Quantcast

Events spur AF base to call in ‘Ghost Hunters’

By LISA BURGESS | STARS AND STRIPES Published: February 26, 2008

ARLINGTON, Va. — Rachel Castle stared at the woman standing behind her office door on a freezing cold December night.

“She reminded me of the way my grandmother would look when she used to go to work,” said Castle, public affairs specialist for the base.

“She wasn’t fat, not thin, just average weight. She had on a white shirt with a ruffle or bow hanging down the neck, and a blue polyester vest or dress.”

The problem was, the woman wasn’t supposed to be there, in an empty office that Castle had just locked up for the night.

And there was something else wrong. “She was three-dimensional, but the best way I can describe it, was she looked like a mannequin,” Castle said. “Almost waxy. It was just so weird. It scared me. I’ve never seen anyone like that.”

Castle, 30, who had slipped behind the wheel of her car in the abandoned parking lot of Building 70 at Wright-Patterson Air Force Base, Ohio, could not take her eyes off the woman.

“I must have stared at her for at least five seconds,” Castle said. “I kept thinking, ‘Am I really seeing this?’ My brain kept trying to process it.”

Finally, terrified by the immobile figure, Castle drove away.

Not ‘making things up’

It was just one more sighting in the long, haunted history of “Wright-Patt.”

Over the years, people of all ranks and ages have reported unusual activities on the base: lights, televisions and computers turning themselves on and off; voices whispering their names; people appearing where no one should be.

Castle’s Building 70 is known mostly for its unexplained footsteps, whispers and murmurs.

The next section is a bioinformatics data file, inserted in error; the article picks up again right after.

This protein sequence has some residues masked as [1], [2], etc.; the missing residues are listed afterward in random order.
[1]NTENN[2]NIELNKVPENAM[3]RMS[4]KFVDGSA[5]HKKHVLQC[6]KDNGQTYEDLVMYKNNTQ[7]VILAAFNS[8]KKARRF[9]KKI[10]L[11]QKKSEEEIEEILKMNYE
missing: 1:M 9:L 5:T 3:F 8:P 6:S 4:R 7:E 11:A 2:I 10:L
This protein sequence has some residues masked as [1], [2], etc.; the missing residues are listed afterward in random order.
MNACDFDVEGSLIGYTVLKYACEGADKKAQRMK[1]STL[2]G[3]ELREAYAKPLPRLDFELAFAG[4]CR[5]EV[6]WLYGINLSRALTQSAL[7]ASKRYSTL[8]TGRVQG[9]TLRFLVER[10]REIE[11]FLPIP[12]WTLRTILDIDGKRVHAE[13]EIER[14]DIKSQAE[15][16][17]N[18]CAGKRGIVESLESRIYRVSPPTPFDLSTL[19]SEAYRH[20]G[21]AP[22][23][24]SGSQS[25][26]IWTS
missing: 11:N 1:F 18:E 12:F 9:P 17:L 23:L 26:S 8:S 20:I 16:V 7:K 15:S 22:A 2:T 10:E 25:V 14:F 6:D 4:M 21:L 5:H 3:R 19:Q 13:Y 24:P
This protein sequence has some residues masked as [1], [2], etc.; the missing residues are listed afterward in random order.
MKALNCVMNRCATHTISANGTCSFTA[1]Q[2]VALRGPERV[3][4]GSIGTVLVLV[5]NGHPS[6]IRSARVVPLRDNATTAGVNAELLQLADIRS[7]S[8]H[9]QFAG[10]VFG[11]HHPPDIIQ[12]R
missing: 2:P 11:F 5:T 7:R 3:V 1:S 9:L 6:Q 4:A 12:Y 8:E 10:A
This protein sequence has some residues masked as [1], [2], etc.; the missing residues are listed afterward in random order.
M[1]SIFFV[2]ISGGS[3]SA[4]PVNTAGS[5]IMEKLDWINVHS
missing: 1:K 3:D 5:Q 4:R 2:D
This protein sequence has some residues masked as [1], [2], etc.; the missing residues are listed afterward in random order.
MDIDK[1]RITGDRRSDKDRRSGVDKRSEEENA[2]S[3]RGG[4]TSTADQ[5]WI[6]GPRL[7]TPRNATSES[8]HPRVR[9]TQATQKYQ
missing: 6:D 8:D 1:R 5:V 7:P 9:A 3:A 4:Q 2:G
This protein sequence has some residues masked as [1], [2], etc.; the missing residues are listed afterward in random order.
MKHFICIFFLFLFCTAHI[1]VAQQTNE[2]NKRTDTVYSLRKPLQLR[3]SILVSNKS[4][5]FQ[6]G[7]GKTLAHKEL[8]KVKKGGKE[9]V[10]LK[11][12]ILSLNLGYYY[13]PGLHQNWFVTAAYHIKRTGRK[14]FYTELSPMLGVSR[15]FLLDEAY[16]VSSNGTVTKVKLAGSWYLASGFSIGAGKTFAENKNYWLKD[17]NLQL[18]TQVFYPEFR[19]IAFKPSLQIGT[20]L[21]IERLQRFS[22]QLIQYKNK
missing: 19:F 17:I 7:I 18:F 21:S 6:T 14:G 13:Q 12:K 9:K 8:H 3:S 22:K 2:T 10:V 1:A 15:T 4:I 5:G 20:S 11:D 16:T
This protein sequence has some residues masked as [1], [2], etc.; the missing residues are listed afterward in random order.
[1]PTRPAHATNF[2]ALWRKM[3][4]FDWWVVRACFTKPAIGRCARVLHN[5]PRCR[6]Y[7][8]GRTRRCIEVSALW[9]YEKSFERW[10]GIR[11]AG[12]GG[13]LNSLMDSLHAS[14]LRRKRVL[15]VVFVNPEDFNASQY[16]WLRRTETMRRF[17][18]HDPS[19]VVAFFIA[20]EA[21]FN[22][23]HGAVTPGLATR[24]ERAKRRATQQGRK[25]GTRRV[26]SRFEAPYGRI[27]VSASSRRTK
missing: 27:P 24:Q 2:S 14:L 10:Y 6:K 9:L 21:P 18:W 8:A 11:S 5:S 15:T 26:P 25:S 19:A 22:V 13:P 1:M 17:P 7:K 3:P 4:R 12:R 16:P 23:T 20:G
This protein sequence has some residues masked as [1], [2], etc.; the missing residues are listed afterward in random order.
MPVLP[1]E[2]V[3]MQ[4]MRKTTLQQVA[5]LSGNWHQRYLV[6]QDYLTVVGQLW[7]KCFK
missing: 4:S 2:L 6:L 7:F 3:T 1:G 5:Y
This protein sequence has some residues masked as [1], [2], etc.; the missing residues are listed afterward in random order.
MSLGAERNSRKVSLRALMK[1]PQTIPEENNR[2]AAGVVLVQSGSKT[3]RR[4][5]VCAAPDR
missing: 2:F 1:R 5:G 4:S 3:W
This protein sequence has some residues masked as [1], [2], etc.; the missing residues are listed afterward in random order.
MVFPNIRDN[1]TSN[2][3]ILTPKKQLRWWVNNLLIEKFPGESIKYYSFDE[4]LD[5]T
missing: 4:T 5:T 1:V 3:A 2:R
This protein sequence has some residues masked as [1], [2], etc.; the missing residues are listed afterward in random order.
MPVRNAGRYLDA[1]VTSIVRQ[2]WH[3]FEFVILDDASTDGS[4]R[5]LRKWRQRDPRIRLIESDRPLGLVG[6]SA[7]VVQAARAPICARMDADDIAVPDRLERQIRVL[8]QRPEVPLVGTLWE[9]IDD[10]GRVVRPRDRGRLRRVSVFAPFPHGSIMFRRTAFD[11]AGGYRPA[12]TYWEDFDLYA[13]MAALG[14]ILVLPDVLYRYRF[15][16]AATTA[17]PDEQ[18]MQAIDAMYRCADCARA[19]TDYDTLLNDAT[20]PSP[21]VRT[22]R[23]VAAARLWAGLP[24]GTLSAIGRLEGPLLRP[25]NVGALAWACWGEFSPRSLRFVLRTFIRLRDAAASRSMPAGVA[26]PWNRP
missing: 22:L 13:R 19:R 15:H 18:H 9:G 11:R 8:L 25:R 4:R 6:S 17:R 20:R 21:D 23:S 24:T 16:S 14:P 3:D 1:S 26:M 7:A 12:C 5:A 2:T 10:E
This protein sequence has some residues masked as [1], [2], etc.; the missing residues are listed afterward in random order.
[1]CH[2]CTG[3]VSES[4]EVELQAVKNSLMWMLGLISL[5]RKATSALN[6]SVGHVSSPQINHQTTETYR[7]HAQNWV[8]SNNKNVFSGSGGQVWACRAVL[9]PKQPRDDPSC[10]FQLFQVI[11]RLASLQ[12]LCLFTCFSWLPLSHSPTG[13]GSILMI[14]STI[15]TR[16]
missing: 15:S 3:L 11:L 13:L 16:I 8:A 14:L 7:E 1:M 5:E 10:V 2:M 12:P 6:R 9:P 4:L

Castle told of a woman who asked to be identified only by her first name, Val, and who doesn’t believe in ghosts.

One day, Val “was making fun” of Wright-Patt’s alleged haunting, Castle said.

Soon afterward, Val “heard someone call out, ‘Hey, Valerie!’ And no one ever calls her that. They all call her Val,” Castle said.

Immediately afterward, Val’s printer started — but what it spit out was material from a computer in another office that wasn’t physically networked into the machine.

As Val walked past the office television she had just turned off, “it turned back on,” Castle said.

The most active building on the base is Building 219, a one-time hospital converted to office space.

Castle said she has spoken to 14 Air Force and civilian workers who have seen or felt something on the site.

“These are all people I consider very credible,” Castle said. “They’re not just making things up.”

Among them is a member of the bases Judge Advocate Corps, who declined to be identified or have his colleagues identified. According to Castle, the official told her that during a meeting of five JAG officers in a basement room, the sounds of “a loud and disruptive child laughing, running and playing” began bothering the group, Castle said.

Irritated at the interruption, the chief of the legal department sent one of the JAG officers, out of the room to tell the child to stop.